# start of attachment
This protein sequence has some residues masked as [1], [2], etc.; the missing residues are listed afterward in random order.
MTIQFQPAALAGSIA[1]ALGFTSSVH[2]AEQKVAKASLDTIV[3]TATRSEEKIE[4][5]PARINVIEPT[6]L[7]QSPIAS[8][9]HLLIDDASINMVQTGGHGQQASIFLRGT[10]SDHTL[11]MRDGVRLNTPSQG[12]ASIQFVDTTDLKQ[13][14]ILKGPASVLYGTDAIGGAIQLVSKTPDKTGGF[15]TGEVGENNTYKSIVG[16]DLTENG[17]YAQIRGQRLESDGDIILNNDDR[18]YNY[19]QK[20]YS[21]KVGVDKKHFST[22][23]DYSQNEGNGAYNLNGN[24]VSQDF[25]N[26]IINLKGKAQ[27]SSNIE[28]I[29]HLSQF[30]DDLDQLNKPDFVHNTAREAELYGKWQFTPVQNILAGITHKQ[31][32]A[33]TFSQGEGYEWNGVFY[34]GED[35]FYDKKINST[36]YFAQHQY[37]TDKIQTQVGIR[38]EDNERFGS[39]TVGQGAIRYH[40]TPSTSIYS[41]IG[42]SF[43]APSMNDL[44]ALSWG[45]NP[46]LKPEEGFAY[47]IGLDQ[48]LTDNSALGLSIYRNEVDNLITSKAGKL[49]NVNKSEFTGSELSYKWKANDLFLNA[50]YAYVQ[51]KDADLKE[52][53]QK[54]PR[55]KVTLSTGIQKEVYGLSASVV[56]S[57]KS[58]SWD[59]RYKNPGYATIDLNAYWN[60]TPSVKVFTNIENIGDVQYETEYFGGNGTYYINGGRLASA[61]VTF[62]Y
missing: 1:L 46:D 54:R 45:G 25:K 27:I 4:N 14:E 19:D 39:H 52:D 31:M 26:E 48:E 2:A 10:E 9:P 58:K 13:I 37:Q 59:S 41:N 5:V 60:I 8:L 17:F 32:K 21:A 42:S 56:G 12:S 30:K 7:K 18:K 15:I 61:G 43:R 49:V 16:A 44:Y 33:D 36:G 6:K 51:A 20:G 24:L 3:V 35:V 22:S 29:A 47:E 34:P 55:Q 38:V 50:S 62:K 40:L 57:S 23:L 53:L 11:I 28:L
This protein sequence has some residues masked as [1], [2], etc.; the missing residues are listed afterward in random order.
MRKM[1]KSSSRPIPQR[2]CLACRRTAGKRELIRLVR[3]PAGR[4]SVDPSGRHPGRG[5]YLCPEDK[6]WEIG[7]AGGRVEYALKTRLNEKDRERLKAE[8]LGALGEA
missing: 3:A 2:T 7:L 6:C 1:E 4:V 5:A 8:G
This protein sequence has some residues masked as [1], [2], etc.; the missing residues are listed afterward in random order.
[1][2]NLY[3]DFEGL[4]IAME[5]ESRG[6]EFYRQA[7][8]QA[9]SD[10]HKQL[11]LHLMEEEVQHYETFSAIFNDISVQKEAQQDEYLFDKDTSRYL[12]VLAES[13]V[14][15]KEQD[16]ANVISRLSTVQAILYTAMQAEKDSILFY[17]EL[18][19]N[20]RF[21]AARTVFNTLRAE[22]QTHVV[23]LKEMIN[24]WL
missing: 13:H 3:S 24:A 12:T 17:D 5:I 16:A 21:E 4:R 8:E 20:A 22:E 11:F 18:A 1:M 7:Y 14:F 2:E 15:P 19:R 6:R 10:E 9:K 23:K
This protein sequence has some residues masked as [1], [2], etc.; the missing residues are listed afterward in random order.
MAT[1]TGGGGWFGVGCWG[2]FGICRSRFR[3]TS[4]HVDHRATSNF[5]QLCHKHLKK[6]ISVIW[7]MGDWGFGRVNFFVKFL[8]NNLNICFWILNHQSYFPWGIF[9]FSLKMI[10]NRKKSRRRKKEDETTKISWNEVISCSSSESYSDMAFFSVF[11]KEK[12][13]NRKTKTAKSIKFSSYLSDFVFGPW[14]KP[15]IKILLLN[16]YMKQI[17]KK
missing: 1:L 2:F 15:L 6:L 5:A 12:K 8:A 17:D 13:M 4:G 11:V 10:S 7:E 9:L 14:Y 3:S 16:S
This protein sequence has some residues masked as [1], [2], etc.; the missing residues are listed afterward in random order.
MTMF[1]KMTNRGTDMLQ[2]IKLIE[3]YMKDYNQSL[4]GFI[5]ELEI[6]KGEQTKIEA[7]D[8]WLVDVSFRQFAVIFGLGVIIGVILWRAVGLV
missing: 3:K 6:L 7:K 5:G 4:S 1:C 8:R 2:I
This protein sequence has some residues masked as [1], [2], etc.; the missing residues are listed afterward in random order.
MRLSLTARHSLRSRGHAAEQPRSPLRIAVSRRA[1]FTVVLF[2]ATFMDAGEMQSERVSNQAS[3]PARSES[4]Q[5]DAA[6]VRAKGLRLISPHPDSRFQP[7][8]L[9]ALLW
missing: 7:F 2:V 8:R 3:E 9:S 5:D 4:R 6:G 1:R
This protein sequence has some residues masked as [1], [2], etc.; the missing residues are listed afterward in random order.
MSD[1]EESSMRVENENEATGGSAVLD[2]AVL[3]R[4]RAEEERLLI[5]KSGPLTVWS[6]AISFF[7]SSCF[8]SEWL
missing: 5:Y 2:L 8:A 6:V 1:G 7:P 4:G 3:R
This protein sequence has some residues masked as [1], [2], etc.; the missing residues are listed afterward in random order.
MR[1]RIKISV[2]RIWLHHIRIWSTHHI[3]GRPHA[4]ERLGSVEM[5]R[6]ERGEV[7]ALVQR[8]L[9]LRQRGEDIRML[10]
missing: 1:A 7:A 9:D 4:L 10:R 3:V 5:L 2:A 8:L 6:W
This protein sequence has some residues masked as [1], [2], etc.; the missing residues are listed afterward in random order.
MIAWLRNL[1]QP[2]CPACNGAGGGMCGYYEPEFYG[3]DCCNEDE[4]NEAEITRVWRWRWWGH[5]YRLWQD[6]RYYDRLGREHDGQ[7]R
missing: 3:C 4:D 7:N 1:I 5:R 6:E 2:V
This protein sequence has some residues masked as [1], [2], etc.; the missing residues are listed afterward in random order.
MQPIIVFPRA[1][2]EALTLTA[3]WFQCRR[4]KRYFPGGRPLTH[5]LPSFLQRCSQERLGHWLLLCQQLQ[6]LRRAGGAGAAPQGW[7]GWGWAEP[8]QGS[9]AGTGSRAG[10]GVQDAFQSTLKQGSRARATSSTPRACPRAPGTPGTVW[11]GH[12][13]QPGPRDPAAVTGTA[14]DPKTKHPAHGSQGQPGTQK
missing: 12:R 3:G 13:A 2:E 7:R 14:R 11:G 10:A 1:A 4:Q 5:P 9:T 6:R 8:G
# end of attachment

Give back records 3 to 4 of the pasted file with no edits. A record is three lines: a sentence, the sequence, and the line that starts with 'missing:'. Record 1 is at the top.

This protein sequence has some residues masked as [1], [2], etc.; the missing residues are listed afterward in random order.
[1][2]NLY[3]DFEGL[4]IAME[5]ESRG[6]EFYRQA[7][8]QA[9]SD[10]HKQL[11]LHLMEEEVQHYETFSAIFNDISVQKEAQQDEYLFDKDTSRYL[12]VLAES[13]V[14][15]KEQD[16]ANVISRLSTVQAILYTAMQAEKDSILFY[17]EL[18][19]N[20]RF[21]AARTVFNTLRAE[22]QTHVV[23]LKEMIN[24]WL
missing: 13:H 3:S 24:A 12:T 17:D 5:I 16:A 21:E 4:R 8:E 20:A 22:E 11:F 18:A 1:M 7:Y 14:F 2:E 15:P 19:R 6:R 10:E 9:K 23:K
This protein sequence has some residues masked as [1], [2], etc.; the missing residues are listed afterward in random order.
MAT[1]TGGGGWFGVGCWG[2]FGICRSRFR[3]TS[4]HVDHRATSNF[5]QLCHKHLKK[6]ISVIW[7]MGDWGFGRVNFFVKFL[8]NNLNICFWILNHQSYFPWGIF[9]FSLKMI[10]NRKKSRRRKKEDETTKISWNEVISCSSSESYSDMAFFSVF[11]KEK[12][13]NRKTKTAKSIKFSSYLSDFVFGPW[14]KP[15]IKILLLN[16]YMKQI[17]KK
missing: 1:L 2:F 15:L 6:L 5:A 12:K 8:A 17:D 13:M 4:G 11:V 10:S 7:E 9:L 14:Y 3:S 16:S